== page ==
And, now for something a little different.
I purchased this ATC Bobcat shell back in November, 2010, and finished out the interior build in February, 2011. I’ve been successfully field testing it for 3 - Spring & Summers and am satisfied with the interior, however, I’ve got some other ideas now, and I’m going to change the interior to a different configuration. So, I thought I would share what our camper was on its first iteration. Many of these ideas started with sparks of inspiration from other WTW forum members sharing their ideas, so, I thought I should do the same.
Some starting notes.
Sometimes I camp alone, sometimes my wife joins me with the dogs (Jack Russell Terrier & Miniature Pincher), and sometimes I'm in a medium to large group of campers. I'm usually a minimalist when I'm alone, enjoy simple, quick to fix meals and spend almost all the time outside, including eating. When my wife is along, she doesn't like to compromise on meals, so, this camper has everything she needs to make no-compromise meals and she likes to eat indoors away from any flying insects, oh, and she likes a warm shower, inside, every now and then (I confess, so do I). When I am with the group of campers, my camper is usually the Chuck Wagon, and is used to prepare most of our community meals. Thus the interior design of my Bobcat shell follows all of those design criteria.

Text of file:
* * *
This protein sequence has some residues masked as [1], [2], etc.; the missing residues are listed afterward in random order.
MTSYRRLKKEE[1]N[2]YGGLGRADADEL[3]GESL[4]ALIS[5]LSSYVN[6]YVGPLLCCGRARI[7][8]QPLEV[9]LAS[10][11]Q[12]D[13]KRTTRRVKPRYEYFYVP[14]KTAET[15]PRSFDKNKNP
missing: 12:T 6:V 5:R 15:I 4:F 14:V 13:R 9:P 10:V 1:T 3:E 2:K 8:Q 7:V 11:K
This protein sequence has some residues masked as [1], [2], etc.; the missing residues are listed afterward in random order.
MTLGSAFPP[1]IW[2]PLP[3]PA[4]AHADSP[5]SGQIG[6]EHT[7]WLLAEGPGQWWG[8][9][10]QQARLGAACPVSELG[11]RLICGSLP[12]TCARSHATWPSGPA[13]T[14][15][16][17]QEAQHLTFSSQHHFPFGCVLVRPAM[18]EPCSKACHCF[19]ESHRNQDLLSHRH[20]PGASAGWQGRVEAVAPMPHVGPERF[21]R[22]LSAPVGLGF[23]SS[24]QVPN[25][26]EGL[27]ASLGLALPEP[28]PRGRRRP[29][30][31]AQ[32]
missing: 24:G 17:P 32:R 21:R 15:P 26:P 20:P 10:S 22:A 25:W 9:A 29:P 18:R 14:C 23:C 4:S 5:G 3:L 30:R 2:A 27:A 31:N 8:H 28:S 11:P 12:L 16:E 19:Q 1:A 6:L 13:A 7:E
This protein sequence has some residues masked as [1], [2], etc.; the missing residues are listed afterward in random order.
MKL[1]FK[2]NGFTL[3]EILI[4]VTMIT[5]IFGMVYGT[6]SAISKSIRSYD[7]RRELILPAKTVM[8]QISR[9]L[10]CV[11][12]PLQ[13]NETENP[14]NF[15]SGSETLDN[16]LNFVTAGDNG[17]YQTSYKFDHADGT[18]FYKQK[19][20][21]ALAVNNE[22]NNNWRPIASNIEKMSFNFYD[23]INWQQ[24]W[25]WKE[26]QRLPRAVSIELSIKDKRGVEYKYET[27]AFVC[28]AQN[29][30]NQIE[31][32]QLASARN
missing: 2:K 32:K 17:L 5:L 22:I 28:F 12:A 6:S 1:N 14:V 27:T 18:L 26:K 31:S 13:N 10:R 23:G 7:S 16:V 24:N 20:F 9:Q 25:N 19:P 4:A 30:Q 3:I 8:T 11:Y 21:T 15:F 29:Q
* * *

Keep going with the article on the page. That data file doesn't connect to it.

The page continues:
Owner built features.
All electric (almost).
Interior meal preparation - Microwave, Induction Cooktop, Toaster Oven.
Outdoor meal preparation – Weber Smoky Joe, Coleman Stove, Fire Pit when safe.
Interior Shower (set up & take down).
Two top loading fridge or freezer units, can be either depending on temperature setting.
Maximize floor space in center with cabinets on both sides. Removable dinette and removable seating.
Keep it a light weight pop-up truck camper.
Things that are absent.
No propane tank.
No built in water tank.
No electrical connection to truck.
2000, Ford Ranger Super Cab, 4x4, 4.0L V6, Automatic. Rear leaf spring upgrade and air bags. 30x15 BF Goodrich A/T All Terrain K0 Snow, Load Range “C” Tires. I drive slow and get pretty decent gas mileage with the camper onboard (Scan Gauge II - average mpg is shown in the top left corner, current mpg lower left corner, water temp in top right corner, trans temp lower right corner) .
Truck bed brackets
Camper to truck frame rail mounting brackets that I made. I wanted a secure camper mounting setup for rough road driving and adverse high wind driving. Rotating the angle steel this way lessens possible bending of the bracket, and does not tend to catch debris - like mud on the top surface.
Rear Passenger Side.
Rear Driver Side.
Front Driver Side.
Front Passenger Side.
Edited by Alley-Kat, 31 October 2013 - 06:01 AM.